Indian Journal of Psychological Medicine
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Year : 2019  |  Volume : 41  |  Issue : 1  |  Page : 61-67

Stressful life events and relapse in bipolar affective disorder: A cross-sectional study from a tertiary care center of Southern India

Department of Psychiatry, MOSC Medical College, Kolenchery, Kerala, India

Correspondence Address:
Dr. A Nisha
Department of Psychiatry, MOSC Medical College, Kolenchery - 682 311, Kerala
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Source of Support: None, Conflict of Interest: None

DOI: 10.4103/IJPSYM.IJPSYM_113_18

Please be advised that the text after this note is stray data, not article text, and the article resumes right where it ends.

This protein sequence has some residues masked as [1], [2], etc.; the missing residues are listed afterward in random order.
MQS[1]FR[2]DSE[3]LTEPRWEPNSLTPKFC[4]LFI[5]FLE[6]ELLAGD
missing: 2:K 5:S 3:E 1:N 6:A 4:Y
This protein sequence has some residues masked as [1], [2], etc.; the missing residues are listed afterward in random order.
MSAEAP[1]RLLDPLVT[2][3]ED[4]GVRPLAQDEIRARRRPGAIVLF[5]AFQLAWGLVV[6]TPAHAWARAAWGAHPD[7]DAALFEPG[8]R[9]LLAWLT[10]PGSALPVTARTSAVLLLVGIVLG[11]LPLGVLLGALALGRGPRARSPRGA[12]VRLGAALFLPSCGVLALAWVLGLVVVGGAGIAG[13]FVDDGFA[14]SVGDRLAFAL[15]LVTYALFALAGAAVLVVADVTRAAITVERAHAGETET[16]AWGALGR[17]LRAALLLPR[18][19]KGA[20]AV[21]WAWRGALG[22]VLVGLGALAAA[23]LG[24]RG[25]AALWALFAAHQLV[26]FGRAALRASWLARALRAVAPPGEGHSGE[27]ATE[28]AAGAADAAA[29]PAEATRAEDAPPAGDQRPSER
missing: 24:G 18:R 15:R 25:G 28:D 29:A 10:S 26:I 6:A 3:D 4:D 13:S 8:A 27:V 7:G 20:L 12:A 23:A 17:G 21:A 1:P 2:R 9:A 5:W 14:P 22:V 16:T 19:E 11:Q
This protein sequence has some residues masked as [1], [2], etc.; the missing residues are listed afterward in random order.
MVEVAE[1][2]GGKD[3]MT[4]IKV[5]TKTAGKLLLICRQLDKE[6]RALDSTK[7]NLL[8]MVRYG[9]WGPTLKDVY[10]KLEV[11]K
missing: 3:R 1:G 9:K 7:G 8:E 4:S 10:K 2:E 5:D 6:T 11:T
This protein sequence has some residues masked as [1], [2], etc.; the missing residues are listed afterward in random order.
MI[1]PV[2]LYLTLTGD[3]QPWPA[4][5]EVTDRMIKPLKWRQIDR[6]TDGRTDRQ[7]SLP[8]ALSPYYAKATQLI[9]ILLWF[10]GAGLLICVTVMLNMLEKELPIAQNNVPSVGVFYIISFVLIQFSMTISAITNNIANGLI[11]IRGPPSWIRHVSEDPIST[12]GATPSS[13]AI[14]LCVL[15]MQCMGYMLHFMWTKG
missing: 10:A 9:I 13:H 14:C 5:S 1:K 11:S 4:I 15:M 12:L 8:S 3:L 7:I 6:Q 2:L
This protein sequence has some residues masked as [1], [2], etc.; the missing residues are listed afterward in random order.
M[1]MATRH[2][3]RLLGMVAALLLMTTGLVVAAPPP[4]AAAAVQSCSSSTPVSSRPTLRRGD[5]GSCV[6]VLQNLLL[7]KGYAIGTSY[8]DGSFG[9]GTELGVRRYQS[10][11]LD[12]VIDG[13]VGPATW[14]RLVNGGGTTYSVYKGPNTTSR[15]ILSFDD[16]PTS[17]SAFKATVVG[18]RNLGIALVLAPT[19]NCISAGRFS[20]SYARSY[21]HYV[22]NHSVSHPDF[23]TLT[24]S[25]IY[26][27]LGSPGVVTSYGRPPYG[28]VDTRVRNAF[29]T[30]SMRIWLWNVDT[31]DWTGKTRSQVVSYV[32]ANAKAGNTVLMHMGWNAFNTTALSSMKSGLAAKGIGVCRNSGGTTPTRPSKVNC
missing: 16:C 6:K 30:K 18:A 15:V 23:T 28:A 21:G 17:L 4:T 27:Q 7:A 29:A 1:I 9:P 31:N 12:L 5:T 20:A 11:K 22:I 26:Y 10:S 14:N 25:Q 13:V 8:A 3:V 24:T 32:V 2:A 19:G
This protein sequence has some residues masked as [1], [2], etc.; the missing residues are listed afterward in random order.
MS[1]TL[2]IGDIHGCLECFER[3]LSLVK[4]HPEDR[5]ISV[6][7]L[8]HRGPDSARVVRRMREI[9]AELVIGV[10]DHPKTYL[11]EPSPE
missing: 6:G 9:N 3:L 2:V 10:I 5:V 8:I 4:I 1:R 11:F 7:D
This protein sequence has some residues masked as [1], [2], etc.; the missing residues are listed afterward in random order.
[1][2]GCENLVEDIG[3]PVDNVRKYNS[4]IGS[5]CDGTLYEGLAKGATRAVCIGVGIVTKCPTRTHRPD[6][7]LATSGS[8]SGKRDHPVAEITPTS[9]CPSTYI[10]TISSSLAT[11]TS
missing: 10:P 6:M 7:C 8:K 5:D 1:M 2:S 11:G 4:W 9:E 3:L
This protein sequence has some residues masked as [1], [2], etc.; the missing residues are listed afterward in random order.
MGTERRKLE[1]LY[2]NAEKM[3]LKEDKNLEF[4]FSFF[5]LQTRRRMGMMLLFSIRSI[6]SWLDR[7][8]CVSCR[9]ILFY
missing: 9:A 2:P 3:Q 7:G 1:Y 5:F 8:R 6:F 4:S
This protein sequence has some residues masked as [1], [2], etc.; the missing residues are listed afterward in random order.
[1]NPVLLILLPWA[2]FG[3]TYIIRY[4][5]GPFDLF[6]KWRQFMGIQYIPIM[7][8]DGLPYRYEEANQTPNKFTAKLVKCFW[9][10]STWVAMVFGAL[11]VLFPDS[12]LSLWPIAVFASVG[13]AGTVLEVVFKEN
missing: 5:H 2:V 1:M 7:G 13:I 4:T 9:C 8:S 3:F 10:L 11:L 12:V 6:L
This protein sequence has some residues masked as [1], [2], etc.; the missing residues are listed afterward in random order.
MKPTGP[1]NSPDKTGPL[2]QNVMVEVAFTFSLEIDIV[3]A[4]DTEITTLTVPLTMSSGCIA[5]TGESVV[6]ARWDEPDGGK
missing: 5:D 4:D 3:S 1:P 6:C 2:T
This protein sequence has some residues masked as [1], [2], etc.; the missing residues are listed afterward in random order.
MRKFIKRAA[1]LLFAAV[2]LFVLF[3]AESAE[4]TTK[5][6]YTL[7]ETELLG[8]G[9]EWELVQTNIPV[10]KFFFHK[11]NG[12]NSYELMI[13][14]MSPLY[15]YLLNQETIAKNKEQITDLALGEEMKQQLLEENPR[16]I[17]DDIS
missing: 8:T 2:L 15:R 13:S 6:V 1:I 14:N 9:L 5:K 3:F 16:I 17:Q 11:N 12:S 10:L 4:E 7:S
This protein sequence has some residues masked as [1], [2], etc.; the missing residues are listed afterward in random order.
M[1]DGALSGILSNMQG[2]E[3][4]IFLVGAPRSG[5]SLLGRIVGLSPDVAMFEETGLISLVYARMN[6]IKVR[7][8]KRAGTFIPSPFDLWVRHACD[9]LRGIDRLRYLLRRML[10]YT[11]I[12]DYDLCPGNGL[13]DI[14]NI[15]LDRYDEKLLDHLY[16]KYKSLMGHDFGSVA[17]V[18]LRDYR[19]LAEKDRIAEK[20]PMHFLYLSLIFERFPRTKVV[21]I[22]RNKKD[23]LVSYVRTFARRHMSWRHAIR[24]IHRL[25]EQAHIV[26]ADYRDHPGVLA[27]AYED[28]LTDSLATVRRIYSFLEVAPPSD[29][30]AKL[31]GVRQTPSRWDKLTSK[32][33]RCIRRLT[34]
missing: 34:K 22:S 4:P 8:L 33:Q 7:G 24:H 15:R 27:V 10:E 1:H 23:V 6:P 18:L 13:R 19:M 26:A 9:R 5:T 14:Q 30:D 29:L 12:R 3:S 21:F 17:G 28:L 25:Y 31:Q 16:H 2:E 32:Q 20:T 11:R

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Background: Bipolar affective disorder (BAD) is a severe mental illness which results in serious lifelong struggles and challenges. The full impact of stressful life events (SLEs) on the course of BAD is poorly understood. Materials and Methods: A cross-sectional study was conducted on 128 consecutive patients with BAD currently admitted with a relapse. Our objectives were (1) to estimate the proportion, type, and timing of preonset SLEs in relapsed BAD patients and (2) to study the association between SLEs and selected clinical variables in this group. Semi-structured proforma, Young Mania Rating Scale, Hamilton Rating Scale for Depression, Presumptive Stressful Life Events Scale, and Brief Psychiatric Rating Scale were used. Statistical analysis was done using R software for Windows. Results: About 69.5% (89/128) of patients reported preonset SLEs – among which 50 (56.2%) had mania and 39 (43.8%) had depression. Conflict with in-laws and financial problems were the commonly reported SLEs. The mean duration between SLEs and the relapse was 19.73 ± 4.8 days. BPRS score was significantly high in subjects with preonset SLEs (P = 0.022). No significant association was detected between SLEs and the type of episode during relapse (P = 0.402). Conclusion: This study emphasizes the significance of SLEs in the relapse and longitudinal course of BAD. Understanding the association of SLEs and relapse in BAD will help in predicting further relapses and developing newer pharmacological and nonpharmacological measures targeting this aspect, thereby maximizing both symptom reduction and quality of life in patients with BAD.

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